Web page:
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- faculteit der gedrags- en bewegingswetenschappen ( sectie ontwikkelingspsychologie )
- PhD student
Tieme Janssen (1985) is a PhD student at the Clinical Neuropsychology department at the VU University in Amsterdam. In cooperation with Rosa van Mourik (post-doc) and Jaap Oosterlaan (professor of pediatric clinical neuropsychology) he is involved in the treatment study ‘Braingymnastics’. This project compares the effects of three treatments for ADHD (age 7-13): neurofeedback, physical exercise and medication (methylphenidate). One of his main interests is the neurocognitive functioning of children with ADHD, and the clinical implications (and applications) that could result from this knowledge.
Research methods. Electroencephalography (EEG: power spectra, Event Related Potentials (ERPs), network characteristics), functional Magnetic Resonance Imaging (fMRI), Neuropsychology, Actigraphy
Interventions. Neurofeedback, physical exercise and medication (methylphenidate)
Clinical relevance of the research. Pharmacological interventions effectively reduce symptoms of ADHD in many children. However, 20-30% of the ADHD population does not respond to medication or experience adverse side effects. Furthermore, the effects of medication are merely immediate, disappearing after ceasing treatment. Another important concern is the large number of children discontinuing their treatment within 1 year after the first description. Clearly, there is a need for an extension of treatment options, with long lasting effects.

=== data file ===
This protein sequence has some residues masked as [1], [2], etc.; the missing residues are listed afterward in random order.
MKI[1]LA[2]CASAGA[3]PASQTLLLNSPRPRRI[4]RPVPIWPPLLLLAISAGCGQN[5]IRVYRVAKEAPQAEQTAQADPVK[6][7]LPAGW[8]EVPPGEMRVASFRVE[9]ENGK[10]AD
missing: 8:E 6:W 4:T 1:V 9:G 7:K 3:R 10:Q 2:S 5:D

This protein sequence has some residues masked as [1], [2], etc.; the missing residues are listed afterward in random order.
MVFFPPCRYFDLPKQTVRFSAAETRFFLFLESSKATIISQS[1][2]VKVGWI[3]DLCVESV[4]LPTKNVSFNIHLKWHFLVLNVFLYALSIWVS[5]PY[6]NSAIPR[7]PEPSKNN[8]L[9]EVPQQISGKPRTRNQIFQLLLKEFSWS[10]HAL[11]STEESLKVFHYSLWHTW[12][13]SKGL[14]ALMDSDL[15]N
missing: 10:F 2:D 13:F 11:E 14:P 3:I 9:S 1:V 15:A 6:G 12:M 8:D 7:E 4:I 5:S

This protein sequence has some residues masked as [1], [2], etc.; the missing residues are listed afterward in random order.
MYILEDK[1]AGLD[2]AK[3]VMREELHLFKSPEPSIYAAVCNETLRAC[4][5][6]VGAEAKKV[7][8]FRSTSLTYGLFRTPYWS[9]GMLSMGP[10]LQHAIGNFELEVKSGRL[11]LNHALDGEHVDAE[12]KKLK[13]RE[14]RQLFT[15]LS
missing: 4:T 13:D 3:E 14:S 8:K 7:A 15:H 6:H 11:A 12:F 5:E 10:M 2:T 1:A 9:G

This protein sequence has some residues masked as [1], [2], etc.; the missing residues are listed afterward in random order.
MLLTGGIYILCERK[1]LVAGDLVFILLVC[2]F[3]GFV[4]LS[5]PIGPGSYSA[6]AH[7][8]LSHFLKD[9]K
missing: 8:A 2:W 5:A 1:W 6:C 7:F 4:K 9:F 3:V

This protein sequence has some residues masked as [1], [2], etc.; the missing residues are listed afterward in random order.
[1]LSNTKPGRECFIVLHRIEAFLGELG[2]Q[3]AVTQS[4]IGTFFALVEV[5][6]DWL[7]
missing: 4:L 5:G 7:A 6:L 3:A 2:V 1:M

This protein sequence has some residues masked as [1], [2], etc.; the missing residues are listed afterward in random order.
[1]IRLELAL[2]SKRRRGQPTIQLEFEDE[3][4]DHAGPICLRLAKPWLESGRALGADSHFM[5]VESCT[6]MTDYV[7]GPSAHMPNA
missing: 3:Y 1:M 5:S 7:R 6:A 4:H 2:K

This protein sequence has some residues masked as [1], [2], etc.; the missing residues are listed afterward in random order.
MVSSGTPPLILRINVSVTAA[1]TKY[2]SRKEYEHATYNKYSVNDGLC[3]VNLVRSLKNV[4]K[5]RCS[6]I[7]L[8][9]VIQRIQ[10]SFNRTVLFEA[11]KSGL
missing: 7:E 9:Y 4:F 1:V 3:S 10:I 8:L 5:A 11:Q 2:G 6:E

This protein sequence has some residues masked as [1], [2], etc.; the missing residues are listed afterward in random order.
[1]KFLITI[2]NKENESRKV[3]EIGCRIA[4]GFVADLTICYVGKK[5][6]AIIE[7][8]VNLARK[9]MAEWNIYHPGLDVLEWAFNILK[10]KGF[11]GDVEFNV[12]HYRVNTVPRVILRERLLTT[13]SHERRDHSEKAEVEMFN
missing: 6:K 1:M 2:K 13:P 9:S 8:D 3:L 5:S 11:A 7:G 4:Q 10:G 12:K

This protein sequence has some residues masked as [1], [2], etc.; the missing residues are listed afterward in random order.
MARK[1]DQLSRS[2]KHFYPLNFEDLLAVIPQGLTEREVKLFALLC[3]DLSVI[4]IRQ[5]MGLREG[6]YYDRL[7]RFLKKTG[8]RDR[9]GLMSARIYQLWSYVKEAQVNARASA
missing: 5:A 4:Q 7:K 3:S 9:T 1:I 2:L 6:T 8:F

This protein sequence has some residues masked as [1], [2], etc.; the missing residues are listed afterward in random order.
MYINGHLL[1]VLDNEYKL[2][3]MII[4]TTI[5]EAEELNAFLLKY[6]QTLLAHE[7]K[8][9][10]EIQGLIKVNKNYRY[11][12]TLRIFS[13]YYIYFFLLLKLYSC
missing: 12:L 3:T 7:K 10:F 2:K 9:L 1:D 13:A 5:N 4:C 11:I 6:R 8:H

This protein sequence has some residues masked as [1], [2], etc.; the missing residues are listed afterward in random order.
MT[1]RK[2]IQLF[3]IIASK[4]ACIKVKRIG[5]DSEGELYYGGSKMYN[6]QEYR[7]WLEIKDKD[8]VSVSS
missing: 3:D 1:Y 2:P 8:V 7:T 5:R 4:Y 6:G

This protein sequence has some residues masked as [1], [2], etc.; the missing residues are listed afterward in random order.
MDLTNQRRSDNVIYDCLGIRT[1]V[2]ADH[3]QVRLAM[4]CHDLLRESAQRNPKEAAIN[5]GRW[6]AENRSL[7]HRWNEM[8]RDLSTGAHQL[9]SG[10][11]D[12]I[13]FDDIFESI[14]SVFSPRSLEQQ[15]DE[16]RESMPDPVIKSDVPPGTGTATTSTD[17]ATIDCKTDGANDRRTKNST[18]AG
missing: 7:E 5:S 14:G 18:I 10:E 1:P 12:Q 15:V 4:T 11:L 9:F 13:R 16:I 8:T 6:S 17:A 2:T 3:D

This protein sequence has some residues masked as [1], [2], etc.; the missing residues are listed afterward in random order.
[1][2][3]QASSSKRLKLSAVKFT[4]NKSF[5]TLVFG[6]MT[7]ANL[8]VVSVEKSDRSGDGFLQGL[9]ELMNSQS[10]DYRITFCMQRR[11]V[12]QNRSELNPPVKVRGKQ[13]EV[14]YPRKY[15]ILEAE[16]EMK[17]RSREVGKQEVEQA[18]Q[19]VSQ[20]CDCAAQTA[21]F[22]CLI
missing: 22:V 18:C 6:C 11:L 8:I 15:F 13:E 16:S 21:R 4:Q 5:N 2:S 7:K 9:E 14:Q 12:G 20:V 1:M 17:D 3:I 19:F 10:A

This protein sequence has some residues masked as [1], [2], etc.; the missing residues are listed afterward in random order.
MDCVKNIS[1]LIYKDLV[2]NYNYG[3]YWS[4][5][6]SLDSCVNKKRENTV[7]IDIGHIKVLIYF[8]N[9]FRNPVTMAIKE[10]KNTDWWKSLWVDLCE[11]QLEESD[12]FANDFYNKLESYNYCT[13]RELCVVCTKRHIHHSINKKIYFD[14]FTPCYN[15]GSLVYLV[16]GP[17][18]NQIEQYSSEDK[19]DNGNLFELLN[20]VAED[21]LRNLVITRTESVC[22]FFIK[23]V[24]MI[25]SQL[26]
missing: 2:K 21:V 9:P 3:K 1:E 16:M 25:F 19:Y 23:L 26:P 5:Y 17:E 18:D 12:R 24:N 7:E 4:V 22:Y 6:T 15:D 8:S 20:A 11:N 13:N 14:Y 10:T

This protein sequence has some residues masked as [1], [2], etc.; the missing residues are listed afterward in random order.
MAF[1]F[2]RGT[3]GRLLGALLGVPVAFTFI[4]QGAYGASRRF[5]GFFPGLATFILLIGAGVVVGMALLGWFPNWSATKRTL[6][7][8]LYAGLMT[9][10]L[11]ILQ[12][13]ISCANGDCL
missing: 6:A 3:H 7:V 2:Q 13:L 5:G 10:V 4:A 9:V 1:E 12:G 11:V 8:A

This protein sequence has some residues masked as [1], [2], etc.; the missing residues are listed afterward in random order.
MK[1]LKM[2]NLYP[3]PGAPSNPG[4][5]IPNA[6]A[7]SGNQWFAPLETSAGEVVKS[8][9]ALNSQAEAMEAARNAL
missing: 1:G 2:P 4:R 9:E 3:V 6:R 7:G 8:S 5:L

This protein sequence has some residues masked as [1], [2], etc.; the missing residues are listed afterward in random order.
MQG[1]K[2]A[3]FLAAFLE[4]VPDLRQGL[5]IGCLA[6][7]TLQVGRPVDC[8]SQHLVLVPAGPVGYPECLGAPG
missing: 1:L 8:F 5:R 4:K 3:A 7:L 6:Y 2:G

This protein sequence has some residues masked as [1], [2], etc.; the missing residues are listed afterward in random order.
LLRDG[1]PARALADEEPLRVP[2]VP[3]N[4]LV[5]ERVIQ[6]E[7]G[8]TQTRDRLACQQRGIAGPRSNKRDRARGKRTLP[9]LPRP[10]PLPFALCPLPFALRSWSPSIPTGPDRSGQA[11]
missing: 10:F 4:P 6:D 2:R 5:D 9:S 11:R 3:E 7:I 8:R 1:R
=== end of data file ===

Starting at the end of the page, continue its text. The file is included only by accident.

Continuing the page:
•Tutor during the course ‘Neuropsychological diagnostics’ (Sep-Oct 2010)
•Mentor for ‘Practical Issues in Neuropsychological Studies’ (2010 - continuing)
•Supervisor of Bachelor and (Research) Master Theses (2010 – continuing)
•Invitation lectures on the neurocorrelates of ADHD, treatments for ADHD, physical exercise and cognition
Widely accepted among scientists is the heterogeneous nature of ADHD, which is apparent on the behavioural, neuropsychological and neurophysiological level. Many studies have identified subgroups based on objective measures, like EEG. One of the future challenges in clinical neuroscience is to find meaningful subtypes within ADHD, which are more homogeneous and therefore potentially more suitable for research and treatment development.
Internet site of our current study 'Braingymnastics':